South Korea 2015 Part 15 – Gyeongbokgung Palace & Samcheong-dong

This is part of an ongoing travelogue, to start at the beginning click here.

Lunch at Toshokchon samgyetang took a little longer than expected, as the haemul paejon took a long time to arrive (but was the best we had during our entire trip). Which meant we missed the guard changing ceremony at the entrance of the palace. Ah well, maybe next trip.

We did manage to get some pics with the guards.

(I find it funny the guards have to wear fake goatees)

Also, lesson #1 about these guards – don’t touch them in any way.

The main entrance to Gyeongbokgung is at the south, via Gwanghwamun Square, walking distance from the similarly-named subway station.


Gyeongbokgung is definitely the biggest, grandest and busiest palace in all of Korea. Even the line to buy entrance tickets stretched halfway the courtyard. Fortunately, we were in time for the English language guided tour. If you can, go for this – the palace visit is definitely more fun and informative. Her English isn’t great, but understandable and she’s very well versed with the history and has some amusing anecdotes.

(our tour guide giving the whole rundown of the tour)

(similar to Chinese emperors, that special stone is for the emperor to disembark the sedan chair)

(entrance to the main square)

(the throne room)

(and the twin golden dragons watching over the emperor)

One funny thing about our tour guide was her fascination with heating systems and chimneys. She always takes time to explain how each palace / building is heated (underground furnace) and where the chimneys are. This one below is her favourite – its a terraced garden behind the queen’s house and the chimneys are apparently original and the oldest part of the palace (most of the rest of the palace was extensively damaged by the Japanese during the war). She was very proud of her “chimneys!”


After the tour ended we walked to the northern end of the palace to see the sprawling gardens and lake. it was nearing closing time at 5pm, and today was a very cold day. we decided to take a look at the Blue House outside to the north of the palace. The Blue House is the residence of the president.

security was quite tight with some VIPs arriving. We didn’t go in for the tour, there’s an entrance fee and besides, they’re closed for the day. So instead we walked down the road to Samcheong-dong. This is a small enclave famous for its art galleries and coffeeshops, where traditional houses sit side-by-side with modern shops.

With the fading evening light and pretty shop lights, Samcheong-dong really looks serene and beautiful.



(hanok traditional house turned into a coffeebar)

(this gallery had a lady artist doing a live portrait of one of the customers)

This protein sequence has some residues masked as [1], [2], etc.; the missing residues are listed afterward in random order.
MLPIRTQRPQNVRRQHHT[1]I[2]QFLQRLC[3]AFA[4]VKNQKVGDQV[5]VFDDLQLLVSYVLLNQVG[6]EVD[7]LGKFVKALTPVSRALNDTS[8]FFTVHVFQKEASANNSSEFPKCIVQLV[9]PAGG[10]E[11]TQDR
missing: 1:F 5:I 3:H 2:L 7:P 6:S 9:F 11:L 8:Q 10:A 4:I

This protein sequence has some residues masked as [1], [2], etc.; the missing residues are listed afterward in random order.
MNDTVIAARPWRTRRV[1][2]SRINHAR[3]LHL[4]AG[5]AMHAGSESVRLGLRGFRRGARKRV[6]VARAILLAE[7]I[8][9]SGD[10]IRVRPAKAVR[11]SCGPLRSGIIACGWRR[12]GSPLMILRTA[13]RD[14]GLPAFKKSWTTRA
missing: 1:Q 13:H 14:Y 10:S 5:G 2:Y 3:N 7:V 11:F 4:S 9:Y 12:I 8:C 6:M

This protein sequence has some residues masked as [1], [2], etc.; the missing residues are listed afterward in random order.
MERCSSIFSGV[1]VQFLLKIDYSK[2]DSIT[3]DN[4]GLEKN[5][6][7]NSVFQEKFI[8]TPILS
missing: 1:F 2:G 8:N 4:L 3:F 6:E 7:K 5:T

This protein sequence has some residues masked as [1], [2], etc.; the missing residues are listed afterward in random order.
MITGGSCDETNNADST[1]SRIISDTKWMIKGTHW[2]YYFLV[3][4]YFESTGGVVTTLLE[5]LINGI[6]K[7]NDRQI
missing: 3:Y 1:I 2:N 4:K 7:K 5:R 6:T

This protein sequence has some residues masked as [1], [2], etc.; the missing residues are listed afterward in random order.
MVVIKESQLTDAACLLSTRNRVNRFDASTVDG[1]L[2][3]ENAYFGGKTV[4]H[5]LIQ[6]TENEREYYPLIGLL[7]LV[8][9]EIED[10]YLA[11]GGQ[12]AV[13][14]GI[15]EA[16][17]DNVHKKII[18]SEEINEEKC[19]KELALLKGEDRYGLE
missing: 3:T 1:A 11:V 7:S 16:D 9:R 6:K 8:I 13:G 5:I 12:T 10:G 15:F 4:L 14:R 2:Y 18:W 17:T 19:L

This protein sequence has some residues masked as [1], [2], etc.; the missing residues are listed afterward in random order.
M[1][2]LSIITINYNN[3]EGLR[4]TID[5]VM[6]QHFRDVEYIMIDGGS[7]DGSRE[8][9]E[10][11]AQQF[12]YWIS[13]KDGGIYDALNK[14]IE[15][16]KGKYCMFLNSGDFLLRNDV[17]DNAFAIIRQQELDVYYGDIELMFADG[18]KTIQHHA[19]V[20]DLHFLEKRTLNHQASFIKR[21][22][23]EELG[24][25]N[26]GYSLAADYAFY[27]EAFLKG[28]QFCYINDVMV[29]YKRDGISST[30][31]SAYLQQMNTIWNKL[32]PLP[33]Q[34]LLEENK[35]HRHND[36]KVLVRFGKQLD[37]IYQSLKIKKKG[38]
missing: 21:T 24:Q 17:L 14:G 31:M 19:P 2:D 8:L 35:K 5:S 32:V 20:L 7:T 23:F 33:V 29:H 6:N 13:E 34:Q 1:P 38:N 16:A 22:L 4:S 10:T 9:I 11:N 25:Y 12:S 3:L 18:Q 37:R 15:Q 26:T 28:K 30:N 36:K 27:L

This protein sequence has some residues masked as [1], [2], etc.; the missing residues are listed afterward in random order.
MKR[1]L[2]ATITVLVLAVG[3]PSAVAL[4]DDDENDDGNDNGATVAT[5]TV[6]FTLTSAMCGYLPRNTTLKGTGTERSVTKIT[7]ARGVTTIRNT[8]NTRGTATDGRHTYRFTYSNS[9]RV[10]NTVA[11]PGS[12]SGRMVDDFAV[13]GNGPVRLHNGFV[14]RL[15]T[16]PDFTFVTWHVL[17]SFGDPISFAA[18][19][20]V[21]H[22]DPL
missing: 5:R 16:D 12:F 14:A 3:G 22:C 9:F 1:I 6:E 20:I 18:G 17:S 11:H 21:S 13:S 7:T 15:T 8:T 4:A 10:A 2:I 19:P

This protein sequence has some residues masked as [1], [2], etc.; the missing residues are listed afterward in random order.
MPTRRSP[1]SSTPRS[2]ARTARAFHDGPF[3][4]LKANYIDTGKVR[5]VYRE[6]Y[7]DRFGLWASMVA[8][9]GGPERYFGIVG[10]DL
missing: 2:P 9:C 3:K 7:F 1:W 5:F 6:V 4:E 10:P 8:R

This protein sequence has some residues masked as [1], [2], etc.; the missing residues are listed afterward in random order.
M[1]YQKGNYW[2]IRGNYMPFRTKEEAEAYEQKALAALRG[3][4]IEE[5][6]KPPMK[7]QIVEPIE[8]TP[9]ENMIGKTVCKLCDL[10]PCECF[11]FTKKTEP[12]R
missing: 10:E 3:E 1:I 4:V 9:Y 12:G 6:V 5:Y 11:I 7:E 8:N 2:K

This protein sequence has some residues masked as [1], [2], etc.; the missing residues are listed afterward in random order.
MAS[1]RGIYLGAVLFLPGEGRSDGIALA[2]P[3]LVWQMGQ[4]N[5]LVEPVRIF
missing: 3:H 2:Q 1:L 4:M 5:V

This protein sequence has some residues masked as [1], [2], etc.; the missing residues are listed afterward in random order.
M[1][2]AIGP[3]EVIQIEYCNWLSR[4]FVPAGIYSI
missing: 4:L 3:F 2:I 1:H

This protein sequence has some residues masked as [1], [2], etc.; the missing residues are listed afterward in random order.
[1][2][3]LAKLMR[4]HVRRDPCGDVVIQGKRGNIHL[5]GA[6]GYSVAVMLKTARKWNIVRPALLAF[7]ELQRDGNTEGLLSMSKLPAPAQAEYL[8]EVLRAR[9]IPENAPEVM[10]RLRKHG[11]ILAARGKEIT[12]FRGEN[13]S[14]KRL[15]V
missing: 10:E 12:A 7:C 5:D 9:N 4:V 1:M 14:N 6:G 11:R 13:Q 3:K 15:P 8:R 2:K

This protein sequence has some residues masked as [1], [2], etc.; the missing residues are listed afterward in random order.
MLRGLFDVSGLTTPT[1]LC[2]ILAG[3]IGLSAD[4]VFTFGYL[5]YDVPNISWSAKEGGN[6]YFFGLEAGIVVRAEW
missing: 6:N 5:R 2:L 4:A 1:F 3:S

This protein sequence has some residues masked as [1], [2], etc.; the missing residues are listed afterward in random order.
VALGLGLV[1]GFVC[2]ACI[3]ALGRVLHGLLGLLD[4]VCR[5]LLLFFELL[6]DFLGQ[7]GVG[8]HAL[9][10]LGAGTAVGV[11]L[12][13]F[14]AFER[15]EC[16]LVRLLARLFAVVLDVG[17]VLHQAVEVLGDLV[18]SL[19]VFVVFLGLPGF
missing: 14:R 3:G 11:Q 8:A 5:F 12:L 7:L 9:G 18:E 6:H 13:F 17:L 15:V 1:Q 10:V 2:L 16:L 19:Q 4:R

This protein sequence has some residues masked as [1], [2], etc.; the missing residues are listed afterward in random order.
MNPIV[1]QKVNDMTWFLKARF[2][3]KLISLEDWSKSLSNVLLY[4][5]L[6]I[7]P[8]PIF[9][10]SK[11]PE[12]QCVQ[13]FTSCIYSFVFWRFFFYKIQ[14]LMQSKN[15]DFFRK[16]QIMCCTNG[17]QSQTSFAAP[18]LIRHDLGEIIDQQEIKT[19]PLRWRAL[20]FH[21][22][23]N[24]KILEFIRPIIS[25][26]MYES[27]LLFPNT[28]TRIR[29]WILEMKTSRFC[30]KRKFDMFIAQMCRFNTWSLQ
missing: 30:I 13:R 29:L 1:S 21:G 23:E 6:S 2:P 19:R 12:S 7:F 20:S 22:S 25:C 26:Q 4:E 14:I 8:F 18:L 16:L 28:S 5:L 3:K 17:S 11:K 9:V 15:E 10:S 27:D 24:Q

After walking up to the end of the street at the hilltop, we were cold and feeling hungry, so we stopped by this quaint café for a light dinner. Their coffee came with cookies, and we ordered this flat rectangular pizza dish which was delicious.




During dinner we were deciding where to go next (at the time it was only 7pm). We basically, have done everything in our itinerary up to this point, so we decided to venture to Dongdaemun night market. We didn’t plan to come here during our trip since it was mostly clothes and we weren’t really shopping for clothes. But there was a night market there so we decided to get some supper there.

After resting our feet, we stepped out into the biting cold wind and hailed a cab.

Dongdaemun itself didn’t seem very impressive – only the large malls like Doota were open 24 hours. the other small shops in the precinct were closing up by the time we got there. We walked through the backlanes en route to the market, and we passed these restaurants that were packed with locals eating ginseng chicken soup. Next trip when we come we have to come here! The market itself wasn’t fantastic – but we did find a stall selling fried chicken. There’s something about Korean fried chicken – it just tastes great, without being greasy.

(fried chicken)

After exiting the market we found out Dongdaemun is just opposite Gwangjang market, so lo and behold we were back here again! Today, though, being Saturday, the market is really different. It is really packed and even the outer shops are bustling with customers.

When we came to Korea, we had a list of food to try. Most of them are obvious and we had the opportunity to try many times – Korean BBQ, jjimdak, hoeddeok, haemul pajeon, samgyetang and soondae (blood sausages). My wife absolutely refused to eat soondae with me, so I had to pass on that one. But one item on the list we hadn’t had the opportunity to try was tteokbokki – rice cakes in spicy sauce. we used to watch the cast of Family Outing make this frequently.

So anyway at Gwangjang we ordered some tteokbokki. Super spicy!


After our supper we took the bus back to our hotel.

Next – Last day in Korea!

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